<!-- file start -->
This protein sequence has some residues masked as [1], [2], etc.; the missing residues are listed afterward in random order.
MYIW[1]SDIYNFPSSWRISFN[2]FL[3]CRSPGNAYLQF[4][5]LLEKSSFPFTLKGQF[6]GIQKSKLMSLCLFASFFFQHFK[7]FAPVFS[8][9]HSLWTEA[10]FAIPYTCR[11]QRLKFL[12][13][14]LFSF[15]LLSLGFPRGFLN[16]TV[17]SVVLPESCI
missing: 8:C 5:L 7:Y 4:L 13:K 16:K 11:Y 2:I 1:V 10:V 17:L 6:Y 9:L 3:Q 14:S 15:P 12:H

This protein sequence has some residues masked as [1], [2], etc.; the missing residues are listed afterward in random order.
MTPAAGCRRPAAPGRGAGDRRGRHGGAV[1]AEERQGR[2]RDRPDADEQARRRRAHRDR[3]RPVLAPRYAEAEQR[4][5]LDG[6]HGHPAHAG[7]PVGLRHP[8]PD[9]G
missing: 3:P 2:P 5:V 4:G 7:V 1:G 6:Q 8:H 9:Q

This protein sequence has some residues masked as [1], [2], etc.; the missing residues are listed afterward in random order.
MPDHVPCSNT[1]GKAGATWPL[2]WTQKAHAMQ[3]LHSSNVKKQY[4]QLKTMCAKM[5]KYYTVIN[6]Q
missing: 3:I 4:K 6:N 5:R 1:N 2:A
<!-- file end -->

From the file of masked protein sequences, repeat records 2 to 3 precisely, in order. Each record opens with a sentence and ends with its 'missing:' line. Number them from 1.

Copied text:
This protein sequence has some residues masked as [1], [2], etc.; the missing residues are listed afterward in random order.
MTPAAGCRRPAAPGRGAGDRRGRHGGAV[1]AEERQGR[2]RDRPDADEQARRRRAHRDR[3]RPVLAPRYAEAEQR[4][5]LDG[6]HGHPAHAG[7]PVGLRHP[8]PD[9]G
missing: 3:P 2:P 5:V 4:G 7:V 1:G 6:Q 8:H 9:Q

This protein sequence has some residues masked as [1], [2], etc.; the missing residues are listed afterward in random order.
MPDHVPCSNT[1]GKAGATWPL[2]WTQKAHAMQ[3]LHSSNVKKQY[4]QLKTMCAKM[5]KYYTVIN[6]Q
missing: 3:I 4:K 6:N 5:R 1:N 2:A